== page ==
As mentioned before, the algorithms in (MalkomesKCWM15, ) are based on the use of (composable) coresets, a very useful tool in the MapReduce setting (Agarwal2004, ; IndykMMM14, ). For a given objective function, a coreset is a small subset extracted from the input which embodies a solution whose cost is close to the cost of the optimal solution on the whole set. The additional property of composability requires that, if coresets are extracted from distinct subsets of a given partition of the input, their union embodies a close-to-optimal solution of the whole input. Composable coresets enable the development of parallel algorithms, where each processor computes the coreset relative to one subset of the partition, and the computation of the final solution is then performed by one processor that receives the union of the coresets. Composable coresets have been used for a number of problems, including diversity maximization (IndykMMM14, ; AghamolaeiFZ15, ; CeccarelloPPU17, ; CeccarelloPP18, ), submodular maximization (Mirrokni2015, ), graph matching and vertex cover (Assadi2017, ). In (BadoiuHI02, ) the authors provide a coreset-based -approximation sequential algorithm to the -center problem for -dimensional Euclidean spaces, whose time is exponential in and and linear in and . However, the coreset construction is rather involved, not easily parallelizable and the resulting algorithm seems to be mainly of theoretical interest.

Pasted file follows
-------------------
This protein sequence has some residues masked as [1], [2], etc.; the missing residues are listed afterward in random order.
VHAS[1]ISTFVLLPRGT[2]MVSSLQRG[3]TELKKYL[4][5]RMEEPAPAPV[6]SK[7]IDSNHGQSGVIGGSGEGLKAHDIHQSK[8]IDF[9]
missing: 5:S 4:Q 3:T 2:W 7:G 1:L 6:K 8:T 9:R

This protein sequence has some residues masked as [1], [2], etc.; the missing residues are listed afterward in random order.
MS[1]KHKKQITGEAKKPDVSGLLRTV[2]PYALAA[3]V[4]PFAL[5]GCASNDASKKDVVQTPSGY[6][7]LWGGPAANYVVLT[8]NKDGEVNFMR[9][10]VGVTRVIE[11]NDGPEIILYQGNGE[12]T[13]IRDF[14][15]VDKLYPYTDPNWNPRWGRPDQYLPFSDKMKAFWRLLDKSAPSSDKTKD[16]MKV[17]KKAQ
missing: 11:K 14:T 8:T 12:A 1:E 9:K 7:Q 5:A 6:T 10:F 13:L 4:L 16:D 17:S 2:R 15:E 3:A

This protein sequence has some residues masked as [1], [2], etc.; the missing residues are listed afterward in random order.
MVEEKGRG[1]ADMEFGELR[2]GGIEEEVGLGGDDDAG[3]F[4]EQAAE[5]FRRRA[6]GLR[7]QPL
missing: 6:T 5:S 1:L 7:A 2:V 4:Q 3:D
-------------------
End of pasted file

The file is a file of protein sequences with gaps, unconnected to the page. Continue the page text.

Another option when dealing with large amounts of data is to process the data in a streaming fashion. In the Streaming model, algorithms use a single processor with limited working memory and are allowed only a few sequential passes over the input (ideally just one) (HenzingerRR98, ; LeskovecRU14, ). Originally developed for the external memory setting, this model also captures the scenario in which data is generated on the fly and must be analyzed in real-time, for instance in a streamed DMBS or in a social media platform (e.g., Twitter trends detection). Under this model, Charikar et al. (CharikarCFM04, ) developed a 1-pass algorithm for the -center problem which requires working memory and computes an 8-approximation, deterministically, or a 5.43-approximation, probabilistically. Later, the result was improved in (McCutchen2008, ) attaining a approximation, deterministically, needing a working memory of size . In the same paper, the authors give a deterministic -approximation Streaming algorithm for the formulation with outliers, which requires working memory.